The Wood Wide Web

by David Feather

I enjoy mushrooms, particularly as part of a full English breakfast. What I have never, till now, known, is that they and their other fungi relatives could save the planet.

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Fly Agaric

by Clive Knight

This is a sequence of pictures of a Fly Agaric (Amanita muscaria) taken every day from last Friday, the 22nd, up until today, Tuesday 26th. The last picture shows the fungus fully developed at approximately 17cm across, but collapsed. I have found that when they are fully open they do not last long so I am keeping my eye on some more in the reserve hopefully to take pictures of one fully open and still upright.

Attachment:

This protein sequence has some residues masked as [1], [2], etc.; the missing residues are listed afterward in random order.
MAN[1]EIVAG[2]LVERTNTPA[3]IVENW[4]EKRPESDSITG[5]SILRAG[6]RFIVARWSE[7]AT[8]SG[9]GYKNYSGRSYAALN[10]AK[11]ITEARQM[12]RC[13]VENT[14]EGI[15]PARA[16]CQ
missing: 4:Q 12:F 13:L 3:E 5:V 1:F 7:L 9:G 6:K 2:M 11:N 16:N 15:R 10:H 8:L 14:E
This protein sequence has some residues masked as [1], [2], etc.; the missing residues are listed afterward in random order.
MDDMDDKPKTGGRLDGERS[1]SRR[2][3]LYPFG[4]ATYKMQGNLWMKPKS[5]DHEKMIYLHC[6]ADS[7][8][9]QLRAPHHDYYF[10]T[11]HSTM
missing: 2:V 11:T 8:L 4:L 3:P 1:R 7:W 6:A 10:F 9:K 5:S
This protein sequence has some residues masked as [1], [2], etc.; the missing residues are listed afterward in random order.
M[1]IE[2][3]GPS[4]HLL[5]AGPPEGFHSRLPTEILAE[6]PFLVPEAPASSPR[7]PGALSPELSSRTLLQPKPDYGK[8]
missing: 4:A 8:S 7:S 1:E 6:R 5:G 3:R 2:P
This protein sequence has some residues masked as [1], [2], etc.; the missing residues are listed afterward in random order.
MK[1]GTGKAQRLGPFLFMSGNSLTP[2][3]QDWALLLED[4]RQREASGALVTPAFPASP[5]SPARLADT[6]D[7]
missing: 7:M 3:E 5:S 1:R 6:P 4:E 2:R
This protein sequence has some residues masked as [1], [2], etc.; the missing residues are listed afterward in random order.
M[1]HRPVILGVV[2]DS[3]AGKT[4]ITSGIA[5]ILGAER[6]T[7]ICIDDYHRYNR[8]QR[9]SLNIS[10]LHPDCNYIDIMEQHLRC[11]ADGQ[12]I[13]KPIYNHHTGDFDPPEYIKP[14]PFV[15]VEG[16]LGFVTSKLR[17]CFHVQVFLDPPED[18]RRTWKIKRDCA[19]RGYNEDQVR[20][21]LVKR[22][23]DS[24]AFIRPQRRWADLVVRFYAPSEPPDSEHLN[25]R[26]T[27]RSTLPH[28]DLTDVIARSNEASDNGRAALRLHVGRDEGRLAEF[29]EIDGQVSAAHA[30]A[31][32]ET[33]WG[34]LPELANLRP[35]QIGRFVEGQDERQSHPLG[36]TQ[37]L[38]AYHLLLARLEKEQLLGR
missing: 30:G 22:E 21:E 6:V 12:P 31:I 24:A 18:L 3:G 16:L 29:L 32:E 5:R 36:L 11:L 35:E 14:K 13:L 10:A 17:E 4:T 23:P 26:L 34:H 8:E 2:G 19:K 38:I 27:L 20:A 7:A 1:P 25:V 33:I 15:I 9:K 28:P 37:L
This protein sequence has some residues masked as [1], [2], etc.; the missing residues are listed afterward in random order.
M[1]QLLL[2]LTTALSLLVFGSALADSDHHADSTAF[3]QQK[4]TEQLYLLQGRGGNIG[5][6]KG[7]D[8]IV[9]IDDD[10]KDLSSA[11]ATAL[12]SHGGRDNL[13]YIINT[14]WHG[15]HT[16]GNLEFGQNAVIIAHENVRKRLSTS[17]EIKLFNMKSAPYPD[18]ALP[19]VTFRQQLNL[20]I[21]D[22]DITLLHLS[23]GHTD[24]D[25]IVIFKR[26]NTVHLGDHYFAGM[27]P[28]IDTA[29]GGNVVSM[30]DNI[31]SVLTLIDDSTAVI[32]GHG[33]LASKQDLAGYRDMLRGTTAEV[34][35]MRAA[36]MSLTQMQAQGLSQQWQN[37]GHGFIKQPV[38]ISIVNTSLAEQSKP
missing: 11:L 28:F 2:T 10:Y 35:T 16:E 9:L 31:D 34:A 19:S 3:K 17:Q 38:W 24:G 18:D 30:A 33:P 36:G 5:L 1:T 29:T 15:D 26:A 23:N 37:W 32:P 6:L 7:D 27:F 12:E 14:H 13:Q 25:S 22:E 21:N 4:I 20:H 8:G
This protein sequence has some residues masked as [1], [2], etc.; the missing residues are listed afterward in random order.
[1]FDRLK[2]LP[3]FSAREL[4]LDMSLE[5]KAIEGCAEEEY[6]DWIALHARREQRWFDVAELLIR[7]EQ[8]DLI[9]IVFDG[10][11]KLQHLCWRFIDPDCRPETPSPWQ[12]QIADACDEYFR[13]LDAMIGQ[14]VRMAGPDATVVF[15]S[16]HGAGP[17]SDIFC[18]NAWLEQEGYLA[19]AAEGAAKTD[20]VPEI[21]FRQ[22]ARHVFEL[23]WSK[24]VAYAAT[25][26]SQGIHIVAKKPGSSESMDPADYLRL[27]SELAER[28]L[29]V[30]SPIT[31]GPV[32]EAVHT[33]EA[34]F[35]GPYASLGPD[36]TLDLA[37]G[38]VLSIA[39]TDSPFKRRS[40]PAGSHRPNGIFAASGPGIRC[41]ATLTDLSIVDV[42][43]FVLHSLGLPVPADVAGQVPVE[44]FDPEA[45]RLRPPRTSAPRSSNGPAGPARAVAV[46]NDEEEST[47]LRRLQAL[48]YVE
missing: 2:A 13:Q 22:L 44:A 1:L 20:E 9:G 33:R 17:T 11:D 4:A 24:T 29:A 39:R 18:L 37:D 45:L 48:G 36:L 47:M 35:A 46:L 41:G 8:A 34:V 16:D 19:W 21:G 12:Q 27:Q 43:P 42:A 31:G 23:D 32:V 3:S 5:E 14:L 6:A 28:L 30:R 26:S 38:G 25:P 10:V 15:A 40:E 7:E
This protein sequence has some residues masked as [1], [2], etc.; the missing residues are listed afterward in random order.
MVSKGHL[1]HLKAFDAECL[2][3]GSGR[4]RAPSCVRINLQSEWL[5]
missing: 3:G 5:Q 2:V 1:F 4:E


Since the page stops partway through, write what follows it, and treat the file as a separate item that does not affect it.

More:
The header picture is the first in this series, taken by Clive Knight on Friday 22nd October.

Wood ear

This post was first published in January 2019

Auricularia auricula-judae is one of the few fungi that produces fruiting bodies all year round. Winter hardly seems to trouble it and we found these specimens in the strip of wood between Lambrok Meadow and Kestrel Field, in the second week of January with the early sunshine just beginning to melt the frost that had covered them overnight.

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Identifying fungi

This is a picture  of a bracket fungus on an oak tree in the park. The mycelium, which is the main part of the fungus, is growing invisibly inside the tree. This beautiful outgrowth is the fruiting body, part of the fungus’s reproductive system.

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